A start-up that uses artificial intelligence (AI) to carry out complex background checks needed in today's "sharing economy", has raised $25 million from venture capital firms that have previously invested in the likes of Spotify and Dropbox.
With the rise of on-demand companies such as Uber, background checking has become critical but also needs to be done in a fast way, often from a different part of the world. How can a company based in San Francisco verify a cleaner in London, for example?
This is where Onfido comes in. Its software carries out background checks across numerous databases, checking out credentials in areas including education and driving. A user is then required to scan an official identity document such as a passport, then take a selfie to verify the actual person.
"Background checking companies were built for an offline world. They would do database searches and employers would do identity verification with passports in house. But today we live in an online world where that model doesn't work," Husayn Kassai, CEO and co-founder at Onfido, told CNBC in a phone interview on Wednesday.
"By using machine learning we can identify a person better than humans. We can detect fraudulent patterns on documents to say whether the person is using a fake identity."
In theory, the more background checks the Onfido's system does, the smarter it should become in detecting fraud. That is the basis of artificial intelligence or machine learning.
Investors who participated in the round include Idinvest Partners, Crunchfund and Wellington Partners Venture Capital, an investor in music streaming site Spotify.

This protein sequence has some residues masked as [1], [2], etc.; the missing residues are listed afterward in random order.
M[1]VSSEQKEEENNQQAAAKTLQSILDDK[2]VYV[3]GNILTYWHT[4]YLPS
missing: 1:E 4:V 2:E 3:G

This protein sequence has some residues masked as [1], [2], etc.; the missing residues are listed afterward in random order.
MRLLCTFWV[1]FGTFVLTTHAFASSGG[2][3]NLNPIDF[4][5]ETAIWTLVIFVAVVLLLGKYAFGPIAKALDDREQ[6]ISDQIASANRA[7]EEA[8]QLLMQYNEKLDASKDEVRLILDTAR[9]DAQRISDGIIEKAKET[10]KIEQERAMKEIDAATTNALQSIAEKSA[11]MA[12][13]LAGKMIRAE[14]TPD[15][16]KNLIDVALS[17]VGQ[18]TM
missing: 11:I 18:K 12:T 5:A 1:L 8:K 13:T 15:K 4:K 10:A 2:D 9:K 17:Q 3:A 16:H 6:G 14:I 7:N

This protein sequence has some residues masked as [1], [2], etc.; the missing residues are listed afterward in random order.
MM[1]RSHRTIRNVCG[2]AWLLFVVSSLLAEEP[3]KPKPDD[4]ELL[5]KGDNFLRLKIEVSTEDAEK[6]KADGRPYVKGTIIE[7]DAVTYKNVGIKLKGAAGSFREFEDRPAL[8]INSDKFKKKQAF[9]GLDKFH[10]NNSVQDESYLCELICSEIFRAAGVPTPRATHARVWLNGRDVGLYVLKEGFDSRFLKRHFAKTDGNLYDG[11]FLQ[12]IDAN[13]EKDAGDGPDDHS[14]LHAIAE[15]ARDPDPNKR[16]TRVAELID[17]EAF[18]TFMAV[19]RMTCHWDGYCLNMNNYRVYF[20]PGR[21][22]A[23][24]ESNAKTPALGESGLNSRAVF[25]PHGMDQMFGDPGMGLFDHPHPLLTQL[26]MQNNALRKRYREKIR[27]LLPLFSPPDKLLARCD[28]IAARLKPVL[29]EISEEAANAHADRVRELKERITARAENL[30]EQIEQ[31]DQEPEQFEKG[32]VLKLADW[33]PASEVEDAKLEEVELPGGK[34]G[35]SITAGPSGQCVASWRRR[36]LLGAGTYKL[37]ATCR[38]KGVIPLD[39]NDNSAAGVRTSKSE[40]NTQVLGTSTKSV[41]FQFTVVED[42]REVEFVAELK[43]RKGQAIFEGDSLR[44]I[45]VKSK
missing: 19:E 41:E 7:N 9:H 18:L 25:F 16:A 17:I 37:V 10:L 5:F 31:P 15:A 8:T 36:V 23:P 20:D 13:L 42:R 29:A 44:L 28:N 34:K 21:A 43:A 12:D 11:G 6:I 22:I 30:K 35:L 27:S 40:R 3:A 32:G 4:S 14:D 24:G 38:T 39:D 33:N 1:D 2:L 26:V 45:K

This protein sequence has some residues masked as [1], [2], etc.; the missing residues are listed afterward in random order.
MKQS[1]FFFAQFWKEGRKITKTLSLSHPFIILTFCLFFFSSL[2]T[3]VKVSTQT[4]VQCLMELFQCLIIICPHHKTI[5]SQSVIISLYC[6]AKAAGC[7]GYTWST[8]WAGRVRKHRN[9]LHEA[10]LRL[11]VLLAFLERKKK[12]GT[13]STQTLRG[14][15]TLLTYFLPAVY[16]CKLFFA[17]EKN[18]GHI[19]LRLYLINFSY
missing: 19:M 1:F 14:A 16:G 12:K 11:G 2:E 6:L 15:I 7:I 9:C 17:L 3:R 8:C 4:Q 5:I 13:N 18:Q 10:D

The four-year-old British start-up said it has seen 40 percent revenue growth in the U.S. in the past 12 months and is aiming to complete its 10 millionth check this year.
For small- and medium-sized businesses, the start-up offers its service for free but the company can pay per background check. For larger enterprises, Onfido has a subscription service and charges for each background check.
Onfido's customers include French long distance ride sharing start-up BlaBlaCar and house-sharing firm Onefinestay.
Kassai said the $25 million will be used to fund expansion into the U.S, its fastest growing market. Onfido will also double its headcount in the next 12 months from the 96 people it currently employs in its London and San Francisco offices.
"The second part is continuing to develop the technology. We still have a lot to do and trust is the currency of the future. We are going from a world where people know each other and are in one job, to one where they are doing several jobs, and doing things like getting into a car with a stranger," Kassai said.
But Onfido is not alone in the space. Last year, background checking firm Checkr – whose clients include Uber and Handy – raised $30 million, according to TechCrunch. And Onfido will also be up against established background checking firms.
Still, with the number of "sharing economy" start-ups on the rise, there is likely to be enough business to go around.
"The fact we are global and automated is the key differentiator," Kassai told CNBC.